March 31, 2010

Five Reasons the Markets Today Are Like the 2000 Bubble

The bigger the extreme, the bigger the reset to fair valuations.

In many ways, today's market behavior mirrors the final gasps that lead up to the 2000 and particularly the 2007 market top. Here are just a few:

Famed value investor Jeremy Grantham said that riding a bubble is a guilty pleasure totally denied to value managers. Over the past we've seen that the joy of riding a bubble and the subsequent bubble-trouble are tightly connected, at least time-wise.

Surrounding the Nasdaq's (QQQQ) March 2000 peak, the tech-laden index more than doubled and subsequently lost more than half of its value within less than 15 months. In retrospect, many will tell you about exiting bubbles, it's better to be 10 minutes early than 5 minutes too late.
In many ways, today's market behavior mirrors the final gasps that lead up to the 2000 and particularly the 2007 market top.

Here are a few reasons that today's markets resemble those of 2000:

1) The VIX dropped to the lowest level since July 2007

2) The mutual fund cash ratio dropped to the lowest level since August 2007

3) The percentage of bullish advisors rose to the highest level since December 2007

4) Investor's cash allocation dropped to the lowest level since April 2000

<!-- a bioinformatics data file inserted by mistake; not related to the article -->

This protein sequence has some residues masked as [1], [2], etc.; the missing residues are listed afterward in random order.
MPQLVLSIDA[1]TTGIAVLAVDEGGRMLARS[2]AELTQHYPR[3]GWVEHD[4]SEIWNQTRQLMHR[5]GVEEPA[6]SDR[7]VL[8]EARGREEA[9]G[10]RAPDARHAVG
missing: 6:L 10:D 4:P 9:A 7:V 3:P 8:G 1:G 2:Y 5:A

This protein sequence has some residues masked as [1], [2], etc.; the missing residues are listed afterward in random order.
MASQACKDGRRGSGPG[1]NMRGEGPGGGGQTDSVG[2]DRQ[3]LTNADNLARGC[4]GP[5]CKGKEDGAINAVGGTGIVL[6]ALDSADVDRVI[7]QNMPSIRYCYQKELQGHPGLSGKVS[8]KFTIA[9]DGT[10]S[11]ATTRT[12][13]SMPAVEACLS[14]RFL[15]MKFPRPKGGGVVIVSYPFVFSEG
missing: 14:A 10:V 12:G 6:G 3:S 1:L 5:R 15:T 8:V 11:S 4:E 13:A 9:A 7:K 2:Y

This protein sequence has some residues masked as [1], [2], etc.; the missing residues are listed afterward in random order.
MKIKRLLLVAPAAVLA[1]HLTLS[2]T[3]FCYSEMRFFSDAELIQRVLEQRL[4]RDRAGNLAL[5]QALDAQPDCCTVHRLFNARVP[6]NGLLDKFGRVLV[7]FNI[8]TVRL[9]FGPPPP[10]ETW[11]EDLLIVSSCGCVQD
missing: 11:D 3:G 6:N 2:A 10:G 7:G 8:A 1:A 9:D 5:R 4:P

5) The percentage of bearish advisors dropped to the lowest level since 19987

Notice the common denominator between all extremes; they haven't been seen since 1987, 2000 or 2007. What does that tell us? A 1987, 2000 or 2007-like decline might be next is a possible conclusion.

But the market is more than just about numbers, it's about emotions. The battle between the fear of losing out on making money and the fear of losing money ultimately drives the market. Those emotions propel the market to extremes. But extremes only last for so long. Stocks always seem to pass through fair value sooner or later. The bigger the extreme, the bigger the reset to fair valuations.

Just a few months ago, P/E ratio rocketed to an all time high of 143 while dividend yields dropped near their all time low around 2 percent. A normal market sees dividend yields around 4 percent and P/E ratios around 20. Bear market bottoms see those levels drop to rock bottom.

What's the conclusion? We haven't seen this bear market bottom simply because valuations went the wrong direction. Just as a car driving in the wrong direction won't see the finish line, valuations moving in the wrong direction won't see a lasting market bottom.

Where is this market bottom? The ETF Profit Strategy Newsletter includes a detailed analysis of four reliable valuation metrics along with a forecast for the ultimate market bottom. Indicative of their implications, the indicators were dubbed the "Four Horsemen" and remind us of the old Wall Street wisdom to start selling when everyone else is buying.
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